Me vs. T-Mobile

Daryl Watson – Now With Smartphone!

After years of putting it off, I finally gave in and got an iPhone.

This is my old phone. My friend told me that when I used it to type out text messages, it sounded like the Wheel of Fortune wheel spinning.

Getting my new phone up and running wasn’t easy.

First, the phone sales rep screwed up my order and set me up with the wrong plan.  He told me he couldn’t change it right that minute and that it would be easier for me to call customer service the day my new phone arrived in the mail.  I asked him if I could go ahead and port the number of my old phone over to the new one.  He said that also would have to be done the day the phone arrived.


The phone arrived as scheduled.  I called T-Mobile customer service and told them that I needed to A) change my plan for this new smartphone and B) switch the phone number from my current pre-paid phone over to the new phone.

The T-Mobile rep was confused. He thought I wanted to change my current pre-paid plan.  So he transferred me to a pre-paid customer service rep.  I told them I didn’t need to switch my pre-paid plan, but I did need to switch the phone number from my pre-paid phone to my smartphone. And I also needed to switch my smartphone plan.

I laid this out as simply as I could.  It wasn’t simple enough.  I was transferred to one person to another person to another person to another person.  By the time I was talking to the fifth person, I’d become one of those irate customers that customer service reps hate getting.

When I was transferred to the sixth person, I hung up.

Maybe this will be easier if I explain it in person, I thought.

I drove down to my neighborhood T-Mobile store.  I walked in and explained to the guy behind the counter that I have two phones: a pre-paid phone and a new smartphone.  I want to transfer the number from the pre-paid phone to the smartphone, and I want to change my current smartphone plan.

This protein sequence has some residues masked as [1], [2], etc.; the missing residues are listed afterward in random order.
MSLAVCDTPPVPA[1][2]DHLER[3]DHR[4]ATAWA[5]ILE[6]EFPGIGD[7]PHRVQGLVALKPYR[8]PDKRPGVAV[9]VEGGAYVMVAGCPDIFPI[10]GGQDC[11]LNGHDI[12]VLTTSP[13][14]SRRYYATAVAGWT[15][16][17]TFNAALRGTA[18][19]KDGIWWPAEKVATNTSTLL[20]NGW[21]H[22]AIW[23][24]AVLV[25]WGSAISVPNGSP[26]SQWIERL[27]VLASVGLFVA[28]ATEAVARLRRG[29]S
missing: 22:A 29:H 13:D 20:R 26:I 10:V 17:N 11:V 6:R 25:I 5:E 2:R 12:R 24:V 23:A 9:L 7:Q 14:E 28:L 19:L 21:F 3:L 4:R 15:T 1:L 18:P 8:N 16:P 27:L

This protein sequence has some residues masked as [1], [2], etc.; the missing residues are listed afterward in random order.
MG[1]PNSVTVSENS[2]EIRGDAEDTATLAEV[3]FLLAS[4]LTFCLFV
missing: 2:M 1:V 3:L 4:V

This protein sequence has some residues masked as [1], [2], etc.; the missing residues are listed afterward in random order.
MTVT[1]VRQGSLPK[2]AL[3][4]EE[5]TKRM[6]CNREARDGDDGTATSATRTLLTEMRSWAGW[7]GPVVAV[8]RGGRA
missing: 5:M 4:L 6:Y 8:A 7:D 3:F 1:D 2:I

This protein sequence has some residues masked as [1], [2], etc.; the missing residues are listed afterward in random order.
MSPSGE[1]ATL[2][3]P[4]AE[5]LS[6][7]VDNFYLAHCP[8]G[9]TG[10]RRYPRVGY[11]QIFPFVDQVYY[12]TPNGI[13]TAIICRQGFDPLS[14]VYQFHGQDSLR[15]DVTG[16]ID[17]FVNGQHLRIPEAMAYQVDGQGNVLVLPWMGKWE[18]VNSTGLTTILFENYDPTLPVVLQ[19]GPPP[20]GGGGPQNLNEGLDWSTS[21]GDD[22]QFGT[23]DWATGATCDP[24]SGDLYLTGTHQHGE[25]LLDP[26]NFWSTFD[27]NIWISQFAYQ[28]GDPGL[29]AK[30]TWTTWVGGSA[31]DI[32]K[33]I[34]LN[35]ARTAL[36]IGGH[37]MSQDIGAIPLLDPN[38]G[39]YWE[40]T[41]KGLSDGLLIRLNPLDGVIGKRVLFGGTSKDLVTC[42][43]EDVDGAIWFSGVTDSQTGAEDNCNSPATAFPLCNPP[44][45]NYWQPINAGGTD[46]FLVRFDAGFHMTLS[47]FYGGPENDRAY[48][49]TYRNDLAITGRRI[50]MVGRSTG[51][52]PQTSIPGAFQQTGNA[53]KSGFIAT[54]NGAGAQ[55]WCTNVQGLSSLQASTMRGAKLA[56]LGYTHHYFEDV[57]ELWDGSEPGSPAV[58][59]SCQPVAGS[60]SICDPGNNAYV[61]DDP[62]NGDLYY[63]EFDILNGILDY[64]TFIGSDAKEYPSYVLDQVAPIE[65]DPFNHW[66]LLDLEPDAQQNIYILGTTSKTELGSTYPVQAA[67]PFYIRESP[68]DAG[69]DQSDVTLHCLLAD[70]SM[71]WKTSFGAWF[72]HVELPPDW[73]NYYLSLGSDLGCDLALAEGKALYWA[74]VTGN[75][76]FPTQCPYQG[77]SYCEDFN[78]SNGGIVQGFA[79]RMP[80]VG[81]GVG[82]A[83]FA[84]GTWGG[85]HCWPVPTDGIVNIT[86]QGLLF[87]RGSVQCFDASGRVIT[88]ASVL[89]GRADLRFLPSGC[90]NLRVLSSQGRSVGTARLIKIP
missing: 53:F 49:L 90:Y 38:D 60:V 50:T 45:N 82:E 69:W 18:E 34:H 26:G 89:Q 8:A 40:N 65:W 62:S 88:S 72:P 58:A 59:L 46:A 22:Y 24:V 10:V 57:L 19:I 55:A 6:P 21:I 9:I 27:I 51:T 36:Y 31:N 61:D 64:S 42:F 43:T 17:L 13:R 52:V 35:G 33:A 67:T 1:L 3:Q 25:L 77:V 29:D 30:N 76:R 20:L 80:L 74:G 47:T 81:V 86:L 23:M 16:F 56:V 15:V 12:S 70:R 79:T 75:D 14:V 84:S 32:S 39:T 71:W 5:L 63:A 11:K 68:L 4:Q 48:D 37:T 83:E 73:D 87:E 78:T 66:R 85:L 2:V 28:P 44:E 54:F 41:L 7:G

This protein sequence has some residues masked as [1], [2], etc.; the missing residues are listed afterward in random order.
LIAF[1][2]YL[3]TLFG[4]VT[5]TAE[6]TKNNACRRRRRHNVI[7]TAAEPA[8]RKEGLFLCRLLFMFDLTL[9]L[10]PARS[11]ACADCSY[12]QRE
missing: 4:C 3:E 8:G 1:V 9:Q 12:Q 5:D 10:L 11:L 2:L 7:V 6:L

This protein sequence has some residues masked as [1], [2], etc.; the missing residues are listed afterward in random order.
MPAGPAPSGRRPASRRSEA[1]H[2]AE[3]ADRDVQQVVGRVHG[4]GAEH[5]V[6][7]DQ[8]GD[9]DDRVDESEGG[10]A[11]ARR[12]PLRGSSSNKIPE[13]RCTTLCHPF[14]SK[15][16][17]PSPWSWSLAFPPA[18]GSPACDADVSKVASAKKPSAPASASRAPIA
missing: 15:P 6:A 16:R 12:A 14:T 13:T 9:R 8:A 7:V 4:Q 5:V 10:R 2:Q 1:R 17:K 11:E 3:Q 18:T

“You have to call the customer service people for that,” the man behind the desk said.  He handed me a cordless phone.

I stare at him in silence.

“You can hand the phone back to us once someone picks up,” he said.

I took the phone, held it to my ear and waited.  I heard ringing, then the familiar T-Mobile voice prompt.  I pressed whatever button I had to press to hear the instructions in English.

The next thing I heard was a dial tone.

I handed the phone back to the rep.  “It hung on me,”

“Really?” he said. “That’s weird.”

“Yeah, and honestly, I’m getting really tired of this shit.  I got transferred to five different people when I was on the phone back home and none of them could help me, then I come in here, you give me a phone number to call, and I get hung up on.  I don’t understand why someone here can’t just help me.”

I turned to another customer in the store and said, “You know what I mean?”

The customer laughed and nodded.  That’s when it hit me.  I’ve become that guy – the guy that’s now yelling at the store employees and then turns to other customers in the store for moral support.  I hate it when people do that to other people. I always think Why are you trying to drag me into your shitty situation?

Now I get it.

I felt bad, so I said to the reps  “I’m not trying to take it out on you; I know this isn’t your fault. I’m just frustrated.”

“Of course,” the rep said, “Don’t worry; I’ll get everything set up for you personally.” And he did and everything was fine after that.

Whatever.  At least I didn’t do this:



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